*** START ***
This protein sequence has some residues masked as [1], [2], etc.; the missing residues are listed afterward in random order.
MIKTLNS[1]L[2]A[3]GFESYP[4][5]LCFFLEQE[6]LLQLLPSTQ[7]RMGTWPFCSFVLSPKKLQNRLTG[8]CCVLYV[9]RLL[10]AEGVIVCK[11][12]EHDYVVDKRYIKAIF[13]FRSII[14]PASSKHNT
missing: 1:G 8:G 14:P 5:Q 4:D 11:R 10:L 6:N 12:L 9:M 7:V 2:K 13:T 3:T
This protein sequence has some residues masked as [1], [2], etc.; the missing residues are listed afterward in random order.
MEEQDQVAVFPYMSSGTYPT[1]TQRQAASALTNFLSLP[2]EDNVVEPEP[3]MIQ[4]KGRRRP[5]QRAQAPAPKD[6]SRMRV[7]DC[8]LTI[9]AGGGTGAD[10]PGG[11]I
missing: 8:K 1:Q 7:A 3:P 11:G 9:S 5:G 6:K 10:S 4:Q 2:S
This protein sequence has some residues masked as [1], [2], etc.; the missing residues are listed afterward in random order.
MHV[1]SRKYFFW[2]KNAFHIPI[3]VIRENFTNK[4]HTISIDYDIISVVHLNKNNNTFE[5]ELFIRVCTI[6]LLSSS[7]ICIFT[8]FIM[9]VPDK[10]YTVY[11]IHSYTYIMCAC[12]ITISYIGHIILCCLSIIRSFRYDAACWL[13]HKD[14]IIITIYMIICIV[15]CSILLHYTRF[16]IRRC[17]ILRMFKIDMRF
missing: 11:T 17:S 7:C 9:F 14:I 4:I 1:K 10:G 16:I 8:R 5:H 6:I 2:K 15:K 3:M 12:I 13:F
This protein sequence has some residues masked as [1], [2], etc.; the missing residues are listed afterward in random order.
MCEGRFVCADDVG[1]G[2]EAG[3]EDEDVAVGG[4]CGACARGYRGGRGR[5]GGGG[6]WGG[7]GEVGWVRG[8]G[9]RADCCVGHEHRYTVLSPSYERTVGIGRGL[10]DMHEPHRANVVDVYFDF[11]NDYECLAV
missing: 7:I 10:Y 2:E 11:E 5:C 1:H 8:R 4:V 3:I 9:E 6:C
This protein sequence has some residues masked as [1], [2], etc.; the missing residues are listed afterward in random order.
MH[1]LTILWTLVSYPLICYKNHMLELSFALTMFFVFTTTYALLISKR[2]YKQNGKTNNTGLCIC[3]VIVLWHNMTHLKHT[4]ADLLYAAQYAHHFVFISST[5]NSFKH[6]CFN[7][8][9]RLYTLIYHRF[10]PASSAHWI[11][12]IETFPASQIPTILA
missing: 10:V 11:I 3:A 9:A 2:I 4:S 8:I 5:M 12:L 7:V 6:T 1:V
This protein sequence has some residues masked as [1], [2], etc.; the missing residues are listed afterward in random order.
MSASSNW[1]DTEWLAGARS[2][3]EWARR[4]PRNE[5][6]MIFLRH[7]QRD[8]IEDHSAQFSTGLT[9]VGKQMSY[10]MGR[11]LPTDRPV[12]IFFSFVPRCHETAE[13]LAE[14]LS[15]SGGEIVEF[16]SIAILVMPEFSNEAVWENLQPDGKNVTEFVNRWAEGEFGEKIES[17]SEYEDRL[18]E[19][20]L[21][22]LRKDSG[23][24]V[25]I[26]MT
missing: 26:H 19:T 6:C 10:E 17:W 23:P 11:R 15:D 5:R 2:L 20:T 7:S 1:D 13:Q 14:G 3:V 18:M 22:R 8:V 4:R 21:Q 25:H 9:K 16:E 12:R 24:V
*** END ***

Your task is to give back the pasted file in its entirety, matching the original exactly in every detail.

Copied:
This protein sequence has some residues masked as [1], [2], etc.; the missing residues are listed afterward in random order.
MIKTLNS[1]L[2]A[3]GFESYP[4][5]LCFFLEQE[6]LLQLLPSTQ[7]RMGTWPFCSFVLSPKKLQNRLTG[8]CCVLYV[9]RLL[10]AEGVIVCK[11][12]EHDYVVDKRYIKAIF[13]FRSII[14]PASSKHNT
missing: 1:G 8:G 14:P 5:Q 4:D 11:R 10:L 6:N 12:L 9:M 7:V 2:K 13:T 3:T
This protein sequence has some residues masked as [1], [2], etc.; the missing residues are listed afterward in random order.
MEEQDQVAVFPYMSSGTYPT[1]TQRQAASALTNFLSLP[2]EDNVVEPEP[3]MIQ[4]KGRRRP[5]QRAQAPAPKD[6]SRMRV[7]DC[8]LTI[9]AGGGTGAD[10]PGG[11]I
missing: 8:K 1:Q 7:A 3:P 11:G 9:S 5:G 6:K 10:S 4:Q 2:S
This protein sequence has some residues masked as [1], [2], etc.; the missing residues are listed afterward in random order.
MHV[1]SRKYFFW[2]KNAFHIPI[3]VIRENFTNK[4]HTISIDYDIISVVHLNKNNNTFE[5]ELFIRVCTI[6]LLSSS[7]ICIFT[8]FIM[9]VPDK[10]YTVY[11]IHSYTYIMCAC[12]ITISYIGHIILCCLSIIRSFRYDAACWL[13]HKD[14]IIITIYMIICIV[15]CSILLHYTRF[16]IRRC[17]ILRMFKIDMRF
missing: 11:T 17:S 7:C 9:F 14:I 4:I 1:K 10:G 16:I 8:R 5:H 6:I 2:K 15:K 3:M 12:I 13:F
This protein sequence has some residues masked as [1], [2], etc.; the missing residues are listed afterward in random order.
MCEGRFVCADDVG[1]G[2]EAG[3]EDEDVAVGG[4]CGACARGYRGGRGR[5]GGGG[6]WGG[7]GEVGWVRG[8]G[9]RADCCVGHEHRYTVLSPSYERTVGIGRGL[10]DMHEPHRANVVDVYFDF[11]NDYECLAV
missing: 7:I 10:Y 2:E 11:E 5:C 1:H 8:R 4:V 3:I 9:E 6:C
This protein sequence has some residues masked as [1], [2], etc.; the missing residues are listed afterward in random order.
MH[1]LTILWTLVSYPLICYKNHMLELSFALTMFFVFTTTYALLISKR[2]YKQNGKTNNTGLCIC[3]VIVLWHNMTHLKHT[4]ADLLYAAQYAHHFVFISST[5]NSFKH[6]CFN[7][8][9]RLYTLIYHRF[10]PASSAHWI[11][12]IETFPASQIPTILA
missing: 10:V 11:I 3:A 9:A 2:I 4:S 8:I 5:M 12:L 7:V 6:T 1:V
This protein sequence has some residues masked as [1], [2], etc.; the missing residues are listed afterward in random order.
MSASSNW[1]DTEWLAGARS[2][3]EWARR[4]PRNE[5][6]MIFLRH[7]QRD[8]IEDHSAQFSTGLT[9]VGKQMSY[10]MGR[11]LPTDRPV[12]IFFSFVPRCHETAE[13]LAE[14]LS[15]SGGEIVEF[16]SIAILVMPEFSNEAVWENLQPDGKNVTEFVNRWAEGEFGEKIES[17]SEYEDRL[18]E[19][20]L[21][22]LRKDSG[23][24]V[25]I[26]MT
missing: 26:H 19:T 6:C 10:E 17:W 23:P 11:R 15:D 5:R 2:L 20:T 7:S 1:D 13:Q 14:G 3:V 18:M 22:R 8:V 4:R 21:Q 25:H 9:K 16:E 12:R 24:V